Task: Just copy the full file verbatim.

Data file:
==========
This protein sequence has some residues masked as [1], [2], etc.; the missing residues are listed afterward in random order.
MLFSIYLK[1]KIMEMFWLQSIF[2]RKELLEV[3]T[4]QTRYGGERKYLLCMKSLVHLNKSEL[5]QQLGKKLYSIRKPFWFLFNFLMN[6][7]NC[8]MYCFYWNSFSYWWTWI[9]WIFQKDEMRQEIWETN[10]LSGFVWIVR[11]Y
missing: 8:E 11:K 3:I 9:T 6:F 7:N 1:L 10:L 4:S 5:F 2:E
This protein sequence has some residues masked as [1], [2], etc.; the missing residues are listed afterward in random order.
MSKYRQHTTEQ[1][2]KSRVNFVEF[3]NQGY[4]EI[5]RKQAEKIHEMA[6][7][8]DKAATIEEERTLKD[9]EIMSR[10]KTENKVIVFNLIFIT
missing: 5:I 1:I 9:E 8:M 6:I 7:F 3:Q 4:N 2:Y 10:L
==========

This protein sequence has some residues masked as [1], [2], etc.; the missing residues are listed afterward in random order.
MLFSIYLK[1]KIMEMFWLQSIF[2]RKELLEV[3]T[4]QTRYGGERKYLLCMKSLVHLNKSEL[5]QQLGKKLYSIRKPFWFLFNFLMN[6][7]NC[8]MYCFYWNSFSYWWTWI[9]WIFQKDEMRQEIWETN[10]LSGFVWIVR[11]Y
missing: 8:E 11:K 3:I 9:T 6:F 7:N 1:L 10:L 4:S 5:F 2:E
This protein sequence has some residues masked as [1], [2], etc.; the missing residues are listed afterward in random order.
MSKYRQHTTEQ[1][2]KSRVNFVEF[3]NQGY[4]EI[5]RKQAEKIHEMA[6][7][8]DKAATIEEERTLKD[9]EIMSR[10]KTENKVIVFNLIFIT
missing: 5:I 1:I 9:E 8:M 6:I 7:F 3:Q 4:N 2:Y 10:L